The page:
“I saw all these films more than once, and they yielded up more riches on second and third viewings. For me, that’s a pretty good definition of a work of art: The more you see of it, the more you see in it.”
It’s always reassuring to have one’s predilections confirmed by someone you respect. Most of the films I watch and the running list I keep of those I hope to see soon I have already seen, often many times. For Christmas my oldest son gave me a year’s subscription to the Criterion Channel. All the films I have thus far watched – Stevie, Boudu Saved from Drowning, The Friends of Eddie Coyle, Metropolitan, Vivre sa vie, The Horse’s Mouth – I first saw decades ago, fondly remember and now have a handy excuse to watch again. There are more than a handful of films I have seen perhaps a dozen times each – The Wild Bunch, The Godfather I and II, Rio Bravo, The Third Man, much of Laurel and Hardy – and will happily watch again.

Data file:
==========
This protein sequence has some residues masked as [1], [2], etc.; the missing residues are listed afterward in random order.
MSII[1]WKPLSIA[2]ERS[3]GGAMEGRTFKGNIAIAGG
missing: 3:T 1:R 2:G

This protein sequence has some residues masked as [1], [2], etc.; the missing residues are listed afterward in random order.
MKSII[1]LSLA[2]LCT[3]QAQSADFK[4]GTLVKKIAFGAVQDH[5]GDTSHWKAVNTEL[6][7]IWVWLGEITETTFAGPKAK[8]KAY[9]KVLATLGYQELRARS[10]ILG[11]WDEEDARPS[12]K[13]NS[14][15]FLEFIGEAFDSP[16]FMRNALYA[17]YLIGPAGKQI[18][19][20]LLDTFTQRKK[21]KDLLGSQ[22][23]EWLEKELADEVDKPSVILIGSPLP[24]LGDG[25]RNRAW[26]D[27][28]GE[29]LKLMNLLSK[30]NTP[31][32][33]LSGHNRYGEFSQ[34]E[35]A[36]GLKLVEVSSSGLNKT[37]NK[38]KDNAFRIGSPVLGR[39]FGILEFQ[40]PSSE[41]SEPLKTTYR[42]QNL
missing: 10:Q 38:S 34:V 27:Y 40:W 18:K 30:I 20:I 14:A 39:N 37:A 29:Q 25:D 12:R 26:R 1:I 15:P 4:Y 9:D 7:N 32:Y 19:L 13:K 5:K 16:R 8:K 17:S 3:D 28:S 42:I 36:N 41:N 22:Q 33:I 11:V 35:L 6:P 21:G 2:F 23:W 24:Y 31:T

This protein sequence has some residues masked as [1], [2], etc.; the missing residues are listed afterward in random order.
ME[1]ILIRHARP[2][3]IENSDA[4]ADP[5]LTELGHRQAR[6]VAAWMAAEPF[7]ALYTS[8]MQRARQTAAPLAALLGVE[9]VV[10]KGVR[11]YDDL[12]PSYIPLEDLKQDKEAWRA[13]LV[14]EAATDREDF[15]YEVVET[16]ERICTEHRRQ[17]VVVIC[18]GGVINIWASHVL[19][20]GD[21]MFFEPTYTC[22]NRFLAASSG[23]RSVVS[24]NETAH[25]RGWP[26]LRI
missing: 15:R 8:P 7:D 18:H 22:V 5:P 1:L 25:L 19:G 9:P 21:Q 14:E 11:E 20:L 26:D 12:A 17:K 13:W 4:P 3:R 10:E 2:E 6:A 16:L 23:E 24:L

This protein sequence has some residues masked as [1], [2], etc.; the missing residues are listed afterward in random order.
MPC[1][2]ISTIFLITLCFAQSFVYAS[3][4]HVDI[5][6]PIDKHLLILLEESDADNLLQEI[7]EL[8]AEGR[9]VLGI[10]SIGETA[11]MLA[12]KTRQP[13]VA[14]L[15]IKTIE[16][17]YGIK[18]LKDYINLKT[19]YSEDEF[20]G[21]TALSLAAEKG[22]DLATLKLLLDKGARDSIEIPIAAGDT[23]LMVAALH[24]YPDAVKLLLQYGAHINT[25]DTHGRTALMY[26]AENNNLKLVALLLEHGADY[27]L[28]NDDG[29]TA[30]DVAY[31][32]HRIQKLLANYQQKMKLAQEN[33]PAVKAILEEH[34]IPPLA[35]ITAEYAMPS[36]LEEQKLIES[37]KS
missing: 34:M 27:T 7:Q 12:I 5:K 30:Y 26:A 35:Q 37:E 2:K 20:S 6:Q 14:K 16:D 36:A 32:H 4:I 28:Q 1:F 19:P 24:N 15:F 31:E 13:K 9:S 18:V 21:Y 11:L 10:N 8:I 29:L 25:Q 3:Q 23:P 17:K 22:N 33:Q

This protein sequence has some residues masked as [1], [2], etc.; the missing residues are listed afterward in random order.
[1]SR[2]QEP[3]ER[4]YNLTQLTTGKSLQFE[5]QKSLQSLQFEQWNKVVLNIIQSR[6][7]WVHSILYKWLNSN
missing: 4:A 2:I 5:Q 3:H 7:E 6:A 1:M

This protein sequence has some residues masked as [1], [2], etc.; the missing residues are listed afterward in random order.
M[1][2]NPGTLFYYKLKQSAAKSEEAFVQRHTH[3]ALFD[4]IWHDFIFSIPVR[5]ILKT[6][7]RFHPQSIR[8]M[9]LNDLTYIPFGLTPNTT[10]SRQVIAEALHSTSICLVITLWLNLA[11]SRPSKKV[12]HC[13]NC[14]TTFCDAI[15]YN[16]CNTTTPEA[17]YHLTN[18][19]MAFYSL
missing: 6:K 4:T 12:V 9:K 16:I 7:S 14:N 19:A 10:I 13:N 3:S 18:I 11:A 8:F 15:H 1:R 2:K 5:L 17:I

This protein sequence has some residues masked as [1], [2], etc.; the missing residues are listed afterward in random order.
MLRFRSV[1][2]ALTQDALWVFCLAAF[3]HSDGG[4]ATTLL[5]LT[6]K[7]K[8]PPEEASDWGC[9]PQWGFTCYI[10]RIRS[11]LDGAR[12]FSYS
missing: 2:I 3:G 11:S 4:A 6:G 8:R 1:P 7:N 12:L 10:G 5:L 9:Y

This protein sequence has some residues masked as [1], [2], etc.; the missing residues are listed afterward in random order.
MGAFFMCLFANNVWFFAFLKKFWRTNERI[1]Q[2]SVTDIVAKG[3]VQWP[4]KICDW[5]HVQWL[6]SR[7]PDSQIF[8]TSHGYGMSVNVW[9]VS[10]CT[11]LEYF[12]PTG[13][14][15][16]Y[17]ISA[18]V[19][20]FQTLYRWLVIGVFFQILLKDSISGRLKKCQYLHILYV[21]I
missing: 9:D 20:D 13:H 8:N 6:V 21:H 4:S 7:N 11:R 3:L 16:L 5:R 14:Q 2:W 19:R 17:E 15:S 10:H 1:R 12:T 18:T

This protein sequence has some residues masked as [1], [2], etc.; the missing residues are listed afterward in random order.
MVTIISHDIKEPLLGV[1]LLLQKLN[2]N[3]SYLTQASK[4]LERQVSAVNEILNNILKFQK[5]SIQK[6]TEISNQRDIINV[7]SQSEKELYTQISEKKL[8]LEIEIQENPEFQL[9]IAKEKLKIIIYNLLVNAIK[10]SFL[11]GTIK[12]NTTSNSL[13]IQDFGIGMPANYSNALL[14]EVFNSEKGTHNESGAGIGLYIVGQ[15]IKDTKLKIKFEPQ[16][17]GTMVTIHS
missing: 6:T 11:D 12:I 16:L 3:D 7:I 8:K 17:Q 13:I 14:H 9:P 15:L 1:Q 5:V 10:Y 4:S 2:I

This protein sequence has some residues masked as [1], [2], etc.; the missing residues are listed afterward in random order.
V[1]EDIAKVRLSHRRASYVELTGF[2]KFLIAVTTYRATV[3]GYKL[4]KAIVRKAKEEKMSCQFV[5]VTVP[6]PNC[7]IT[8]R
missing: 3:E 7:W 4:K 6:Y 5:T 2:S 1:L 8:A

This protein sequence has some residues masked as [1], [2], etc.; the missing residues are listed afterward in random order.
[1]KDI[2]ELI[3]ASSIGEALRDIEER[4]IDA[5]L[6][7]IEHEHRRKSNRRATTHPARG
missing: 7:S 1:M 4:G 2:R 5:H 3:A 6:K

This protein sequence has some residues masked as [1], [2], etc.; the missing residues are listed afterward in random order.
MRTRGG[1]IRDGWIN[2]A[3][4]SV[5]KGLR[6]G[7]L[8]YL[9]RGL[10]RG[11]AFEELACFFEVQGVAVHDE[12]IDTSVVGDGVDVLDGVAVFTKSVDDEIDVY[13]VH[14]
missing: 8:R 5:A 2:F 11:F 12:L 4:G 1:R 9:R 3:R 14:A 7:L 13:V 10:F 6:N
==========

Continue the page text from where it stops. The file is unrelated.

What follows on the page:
The same is true for books. I know people who are appalled by the notion of reading a book or watching a movie even twice. Yet, paradoxically, the only books and films worth reading and watching are those worth rereading and rewatching. You wouldn’t go to the Art Institute of Chicago, visit Hopper’s Nighthawks, scratch it off your list and vow never to see it again. Then again, you probably wouldn’t watch a super-hero movie even the first time.
The author of the statement at the top is the late Terry Teachout. His brief piece appeared twenty years ago in the January 2002 issue of The American Enterprise. “A Canvas For Good Painting and Bad” is part of a collection of articles by twelve writers titled “Are Movies Art?” Terry concludes his contribution like this:
“Film, like a canvas or a piece of paper, is only as good or bad as what a living, breathing human being puts on it. I saw a lot of perfectly awful movies in 2001, but even while I was squirming in my seat it never occurred to me to conclude that movies aren’t art. The poor ones are just bad art. A medium capable of giving us Citizen Kane or The Searchers or Chinatown doesn’t have to apologize for Pearl Harbor.
“Well, maybe just a little.”